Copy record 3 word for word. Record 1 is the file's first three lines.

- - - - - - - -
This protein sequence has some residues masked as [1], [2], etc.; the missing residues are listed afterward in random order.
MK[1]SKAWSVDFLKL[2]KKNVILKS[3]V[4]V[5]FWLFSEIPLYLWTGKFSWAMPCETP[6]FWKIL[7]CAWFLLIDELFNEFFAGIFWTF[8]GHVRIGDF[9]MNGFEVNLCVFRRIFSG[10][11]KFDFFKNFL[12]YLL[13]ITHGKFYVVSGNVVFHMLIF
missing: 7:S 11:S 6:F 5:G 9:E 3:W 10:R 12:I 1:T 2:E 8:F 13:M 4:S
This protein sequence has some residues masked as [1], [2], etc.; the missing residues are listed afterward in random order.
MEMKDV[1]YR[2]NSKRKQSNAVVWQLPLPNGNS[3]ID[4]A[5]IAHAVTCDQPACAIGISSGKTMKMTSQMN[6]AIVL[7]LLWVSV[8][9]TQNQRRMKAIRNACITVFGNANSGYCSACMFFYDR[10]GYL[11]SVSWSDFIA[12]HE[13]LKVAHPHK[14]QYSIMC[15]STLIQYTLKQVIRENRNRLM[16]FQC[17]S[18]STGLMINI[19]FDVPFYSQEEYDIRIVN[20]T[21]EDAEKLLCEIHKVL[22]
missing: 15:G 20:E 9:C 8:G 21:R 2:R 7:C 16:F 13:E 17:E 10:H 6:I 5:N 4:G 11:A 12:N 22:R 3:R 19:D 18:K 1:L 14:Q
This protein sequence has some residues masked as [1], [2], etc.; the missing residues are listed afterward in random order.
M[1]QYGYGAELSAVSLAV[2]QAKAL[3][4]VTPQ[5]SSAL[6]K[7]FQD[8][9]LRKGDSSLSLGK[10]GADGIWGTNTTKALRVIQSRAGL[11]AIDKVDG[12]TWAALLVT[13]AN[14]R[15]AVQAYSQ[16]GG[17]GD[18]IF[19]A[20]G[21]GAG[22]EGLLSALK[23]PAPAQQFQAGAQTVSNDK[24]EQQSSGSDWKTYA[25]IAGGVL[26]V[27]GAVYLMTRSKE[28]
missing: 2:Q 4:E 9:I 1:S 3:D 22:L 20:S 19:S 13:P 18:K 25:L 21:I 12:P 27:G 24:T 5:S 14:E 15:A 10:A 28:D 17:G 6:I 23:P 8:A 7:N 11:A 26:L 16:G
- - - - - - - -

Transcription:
This protein sequence has some residues masked as [1], [2], etc.; the missing residues are listed afterward in random order.
M[1]QYGYGAELSAVSLAV[2]QAKAL[3][4]VTPQ[5]SSAL[6]K[7]FQD[8][9]LRKGDSSLSLGK[10]GADGIWGTNTTKALRVIQSRAGL[11]AIDKVDG[12]TWAALLVT[13]AN[14]R[15]AVQAYSQ[16]GG[17]GD[18]IF[19]A[20]G[21]GAG[22]EGLLSALK[23]PAPAQQFQAGAQTVSNDK[24]EQQSSGSDWKTYA[25]IAGGVL[26]V[27]GAVYLMTRSKE[28]
missing: 2:Q 4:E 9:I 1:S 3:D 22:L 20:S 19:S 13:P 18:K 25:L 21:I 12:P 27:G 24:T 5:S 14:E 15:A 10:A 28:D 17:G 6:I 23:P 8:A 7:N 11:A 26:L 16:G